Digital breast tomosynthesis spot compression view could help characterize equivocal findings

According to an article in ARRS' American Journal of Roentgenology (AJR), digital breast tomosynthesis (DBT) spot compression view could help characterize equivocal DBT findings, thus reducing further workup for benign findings.

Noting that DBT spot compression increased both intrareader and interreader agreement and improved diagnostic accuracy, primarily from improved specificity, "the view's supplemental dose was slightly higher than that of a standard DBT view," corresponding author Foucauld Chamming's of Institut Bergonié in Bordeaux, France acknowledged.

The all-French team's retrospective study included 102 women (mean age, 60 years) for whom a DBT spot compression was acquired to characterize an equivocal finding on DBT (via the performing radiologist's discretion) from December 14, 2018 to December 18, 2019. Conscious of the equivocal lesions' location, two fellowship-trained breast radiologists and one breast imaging fellow independently reviewed all examinations-;assigning an initial BI-RADS category using standard DBT views, immediately followed by a category using DBT spot compression.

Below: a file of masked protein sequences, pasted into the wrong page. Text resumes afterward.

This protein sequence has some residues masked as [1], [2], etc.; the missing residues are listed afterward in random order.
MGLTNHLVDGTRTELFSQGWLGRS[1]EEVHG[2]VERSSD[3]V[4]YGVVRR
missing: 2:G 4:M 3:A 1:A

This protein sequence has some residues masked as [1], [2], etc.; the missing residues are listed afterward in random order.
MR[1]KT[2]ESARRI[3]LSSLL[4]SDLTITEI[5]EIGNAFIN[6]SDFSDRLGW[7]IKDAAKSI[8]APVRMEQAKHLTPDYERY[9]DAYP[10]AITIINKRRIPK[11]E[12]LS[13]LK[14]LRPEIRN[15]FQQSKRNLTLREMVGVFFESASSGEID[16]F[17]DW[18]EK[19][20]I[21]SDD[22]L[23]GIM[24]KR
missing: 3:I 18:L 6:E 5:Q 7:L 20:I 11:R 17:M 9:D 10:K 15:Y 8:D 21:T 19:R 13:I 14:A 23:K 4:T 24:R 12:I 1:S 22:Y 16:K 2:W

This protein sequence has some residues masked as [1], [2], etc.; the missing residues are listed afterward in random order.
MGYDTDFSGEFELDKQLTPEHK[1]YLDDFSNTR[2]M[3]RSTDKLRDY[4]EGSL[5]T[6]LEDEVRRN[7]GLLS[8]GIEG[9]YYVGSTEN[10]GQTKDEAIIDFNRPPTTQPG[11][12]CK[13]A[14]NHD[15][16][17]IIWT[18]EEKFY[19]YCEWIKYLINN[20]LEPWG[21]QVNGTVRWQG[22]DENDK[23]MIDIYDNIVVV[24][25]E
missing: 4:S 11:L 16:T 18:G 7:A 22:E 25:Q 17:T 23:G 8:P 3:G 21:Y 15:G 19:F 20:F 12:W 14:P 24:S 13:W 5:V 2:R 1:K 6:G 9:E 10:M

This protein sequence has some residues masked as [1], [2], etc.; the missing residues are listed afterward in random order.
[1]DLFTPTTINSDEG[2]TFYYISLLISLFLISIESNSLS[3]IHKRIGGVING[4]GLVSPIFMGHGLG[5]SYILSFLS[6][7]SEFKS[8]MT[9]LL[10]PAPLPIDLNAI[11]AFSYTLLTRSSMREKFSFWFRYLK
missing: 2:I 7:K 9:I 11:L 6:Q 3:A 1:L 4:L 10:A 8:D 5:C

Based on kappa coefficients for DBT with and without spot compression views, intrareader agreement increased from 0.43 to 0.72, and interreader agreement increased from 0.21 to 0.45. Additionally, for all three readers, DBT spot compression views yielded significantly increased accuracy, as well as significantly increased specificity.

Adding that their study is the first to evaluate the impact of obtaining DBT spot compression for equivocal findings on DBT, "the results support the utility of spot compression views for aiding evaluation of subtle or ambiguous findings encountered on DBT in clinical practice," the authors of this AJR article concluded.


American Roentgen Ray Society

Journal reference:

Deleau, F., et al. (2022) Impact of Obtaining a Digital Breast Tomosynthesis (DBT) Spot Compression View on Assessment of Equivocal DBT Findings. American Journal of Roentgenology.

Posted in: Device / Technology News | Medical Science News | Medical Research News

Tags: Diagnostic, Imaging, Medical Imaging, Medicine, Radiology, Research, Tomosynthesis, X-Ray

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